Liz McManus
(Wicklow, Labour)

Question 177: To ask the Minister for Education and Science the redress entitlement of a child in a case where they were in an institution providing for mothers and babies, were then fostered with the agreement of the mother and then abused by their foster parent; and if he will make a statement on the matter.

Batt O’Keeffe
(Minister, Department of Education and Science; Cork North West, Fianna Fail)

During the passage of the legislation governing the establishment of the Redress Scheme (Residential Institutions Redress Act, 2002) through both Houses, the issue of including children who were in foster care was discussed and it was decided not to extend the legislation, as children in foster care were not in a residential institution. However, this statutory redress scheme was an additional benefit introduced by the Oireachtas for a particular category of persons and left unaffected the right of anybody to bring legal proceedings. Consequently, a person’s ineligibility to be considered for an award under the terms of the Redress Scheme does not effect their statutory right to pursue any other legal avenue which may be open to them.

Message from Joan Burton TD.

 

Just to let you know, that the Labour Party Private Members Bill in respect of redress has now been entered by the Labour Party as a Private Members Bill and has been accepted as such by Government. Obviously Government has not allocated any time to it.

However, we have decided to allocate next weeks, Tuesday and Wednesday 7 to 8.30 each evening, of our last Private Members Time, our last Private Members Time before the summer recess, to debating our redress Bill.

In that context I would be grateful if you would let people you know, with an interest in the issue, know and also if they wish to come and hear some or all of the debate they will be very welcome.

They can either arrange to come and view the debate through my office or any other Labour Party TD or through Cathy Flanagan who will arrange for them to be admitted to the public gallery.

I hope that this will raise the profile of the various issues which the Bill seeks to redress.

I attach a summary of the Bill for your information.

Best regards

Joan Burton TD.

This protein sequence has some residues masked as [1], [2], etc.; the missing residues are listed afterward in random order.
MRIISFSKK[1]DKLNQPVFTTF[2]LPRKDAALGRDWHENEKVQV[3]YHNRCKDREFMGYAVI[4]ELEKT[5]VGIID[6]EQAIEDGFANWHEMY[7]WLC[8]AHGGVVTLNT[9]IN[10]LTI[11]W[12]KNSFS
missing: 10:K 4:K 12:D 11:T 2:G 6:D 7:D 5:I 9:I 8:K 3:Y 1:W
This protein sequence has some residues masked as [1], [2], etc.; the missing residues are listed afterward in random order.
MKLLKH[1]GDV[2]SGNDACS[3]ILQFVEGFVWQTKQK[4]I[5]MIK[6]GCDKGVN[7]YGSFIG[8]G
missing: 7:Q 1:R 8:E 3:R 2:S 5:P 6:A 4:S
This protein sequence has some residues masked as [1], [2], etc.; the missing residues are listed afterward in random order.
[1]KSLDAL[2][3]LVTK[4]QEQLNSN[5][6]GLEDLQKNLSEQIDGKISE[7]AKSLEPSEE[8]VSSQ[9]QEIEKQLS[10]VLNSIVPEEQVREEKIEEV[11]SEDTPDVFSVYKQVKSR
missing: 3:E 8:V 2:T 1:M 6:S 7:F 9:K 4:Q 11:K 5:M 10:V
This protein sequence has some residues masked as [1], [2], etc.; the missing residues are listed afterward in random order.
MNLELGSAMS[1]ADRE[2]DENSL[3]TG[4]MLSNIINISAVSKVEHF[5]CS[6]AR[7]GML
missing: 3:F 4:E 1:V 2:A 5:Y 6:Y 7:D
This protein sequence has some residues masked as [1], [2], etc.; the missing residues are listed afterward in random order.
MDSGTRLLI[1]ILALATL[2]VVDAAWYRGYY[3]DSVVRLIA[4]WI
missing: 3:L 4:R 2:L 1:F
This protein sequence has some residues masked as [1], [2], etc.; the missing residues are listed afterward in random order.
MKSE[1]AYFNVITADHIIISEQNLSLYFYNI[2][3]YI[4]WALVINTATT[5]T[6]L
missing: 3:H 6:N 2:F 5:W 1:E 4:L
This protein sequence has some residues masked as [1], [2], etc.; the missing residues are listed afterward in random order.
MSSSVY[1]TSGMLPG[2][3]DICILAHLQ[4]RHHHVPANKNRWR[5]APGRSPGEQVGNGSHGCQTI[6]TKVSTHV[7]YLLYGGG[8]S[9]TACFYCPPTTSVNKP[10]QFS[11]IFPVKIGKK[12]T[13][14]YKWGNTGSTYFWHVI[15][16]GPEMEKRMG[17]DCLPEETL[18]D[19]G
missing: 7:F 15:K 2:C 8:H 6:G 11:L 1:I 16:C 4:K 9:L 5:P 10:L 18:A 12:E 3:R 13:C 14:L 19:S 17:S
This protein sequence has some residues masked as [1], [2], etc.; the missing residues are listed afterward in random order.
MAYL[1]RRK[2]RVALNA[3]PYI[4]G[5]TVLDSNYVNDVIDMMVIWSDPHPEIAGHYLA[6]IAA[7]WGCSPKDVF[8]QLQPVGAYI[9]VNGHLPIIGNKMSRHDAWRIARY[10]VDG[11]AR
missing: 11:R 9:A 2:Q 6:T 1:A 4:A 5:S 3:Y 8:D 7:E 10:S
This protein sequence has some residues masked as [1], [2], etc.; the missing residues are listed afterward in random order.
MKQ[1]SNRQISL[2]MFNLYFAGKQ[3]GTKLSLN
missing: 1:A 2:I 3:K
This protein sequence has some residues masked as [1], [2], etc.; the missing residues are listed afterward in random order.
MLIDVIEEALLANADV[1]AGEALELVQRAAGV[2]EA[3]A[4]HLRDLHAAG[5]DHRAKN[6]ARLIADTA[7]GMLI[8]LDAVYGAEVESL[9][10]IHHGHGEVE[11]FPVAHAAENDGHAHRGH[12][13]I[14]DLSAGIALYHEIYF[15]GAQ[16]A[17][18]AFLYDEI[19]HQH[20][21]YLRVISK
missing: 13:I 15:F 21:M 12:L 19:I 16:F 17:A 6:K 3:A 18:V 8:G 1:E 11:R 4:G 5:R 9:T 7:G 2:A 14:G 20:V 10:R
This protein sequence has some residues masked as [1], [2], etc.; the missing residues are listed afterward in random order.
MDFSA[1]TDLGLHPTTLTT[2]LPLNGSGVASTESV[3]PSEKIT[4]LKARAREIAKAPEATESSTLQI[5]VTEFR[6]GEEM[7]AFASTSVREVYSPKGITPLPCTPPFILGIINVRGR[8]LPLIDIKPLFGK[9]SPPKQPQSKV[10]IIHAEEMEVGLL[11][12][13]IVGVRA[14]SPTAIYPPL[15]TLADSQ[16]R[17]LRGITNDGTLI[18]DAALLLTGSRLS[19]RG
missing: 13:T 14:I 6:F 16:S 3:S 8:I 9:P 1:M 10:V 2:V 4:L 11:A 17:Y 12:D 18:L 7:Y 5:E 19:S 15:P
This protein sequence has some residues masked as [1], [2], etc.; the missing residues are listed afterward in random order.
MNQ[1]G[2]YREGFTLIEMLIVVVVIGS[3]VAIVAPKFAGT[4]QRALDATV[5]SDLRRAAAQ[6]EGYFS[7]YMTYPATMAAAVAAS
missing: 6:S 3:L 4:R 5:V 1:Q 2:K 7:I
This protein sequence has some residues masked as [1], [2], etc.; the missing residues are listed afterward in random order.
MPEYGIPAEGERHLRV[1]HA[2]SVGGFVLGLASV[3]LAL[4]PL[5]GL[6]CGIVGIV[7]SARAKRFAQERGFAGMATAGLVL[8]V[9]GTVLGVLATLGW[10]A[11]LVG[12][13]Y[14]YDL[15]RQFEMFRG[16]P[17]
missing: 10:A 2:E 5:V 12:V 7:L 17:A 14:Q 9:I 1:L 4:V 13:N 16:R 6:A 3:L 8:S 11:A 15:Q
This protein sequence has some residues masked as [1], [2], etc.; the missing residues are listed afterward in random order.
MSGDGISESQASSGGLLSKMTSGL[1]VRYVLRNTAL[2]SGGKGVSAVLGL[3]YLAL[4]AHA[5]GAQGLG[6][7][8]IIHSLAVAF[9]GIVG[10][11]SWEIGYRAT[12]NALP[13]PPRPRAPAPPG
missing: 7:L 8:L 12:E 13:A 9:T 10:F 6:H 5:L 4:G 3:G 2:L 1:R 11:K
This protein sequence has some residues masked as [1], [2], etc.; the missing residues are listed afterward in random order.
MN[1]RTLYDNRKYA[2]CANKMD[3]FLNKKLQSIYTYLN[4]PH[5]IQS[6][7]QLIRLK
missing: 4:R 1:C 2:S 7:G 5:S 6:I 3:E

Deputy Leader of the Labour Party.

Sister Stanislaus Kennedy

Taken from www.alliancesupport.org


Sister Stanislaus Kennedy has apologised unreservedly to survivors of child abuse in Catholic-run institutions.

Sr Stan said the Sisters of Charity were sad, sorry and ashamed that children suffered physical, emotional and sexual abuse while under their care.

She also said that the order must now live up to its financial responsibilities.

 Sr Stan is a prominent campaigner for homeless people.

The order is holding a conference on social justice in Dublin today.

The Ryan report into institutional child abuse the economic downturn will be discussed at the conference.

Sr Miriam Hennessey of the Sisters of Charity told the conference that the findings of the report were ‘overwhelming and disturbing’ for all her nuns.

On behalf of the congregation, she apologised again to all past pupils for what took place in the institutions under the congregation’s care.

President Mary McAleese has described the institutional abuse of children as ‘a milestone of biblical proportions in Irish history’.

Addressing a conference organised, she said the abuse of some of the children in the nuns’ care was a sad chapter in their history, which calls for resilience, determination, humility and focus in the journey of amending and healing that lies ahead.

Comment from Machholz

While this apology is very welcome the fact is that the survivors of this injustice are

Still having to fight to get justice

They should not have to beg for help. A well thought out plan of action, that will meet the current needs of the survivors is desperately needed now!

The various groups that have sprung up all over the country are at best well meaning individuals but they do not have the necessary skills to meet with the challenges that have yet to be faced up to in the future

We are dealing, it must be remembered with well established organisations that have enormous resources, and can protect themselves very well indeed

we need to be equally competent with our dealings with these organisations if we are going to succeed in bringing this very sad chapter of Irish history to a close.

reply from MaryA.White

MaryA.White@oireachtas.ie to me

 

Dear Thomas,

Many thanks for your email. The debate was a very important debate for Dáil Eireann and it was good to see so many deputies took part in the debate.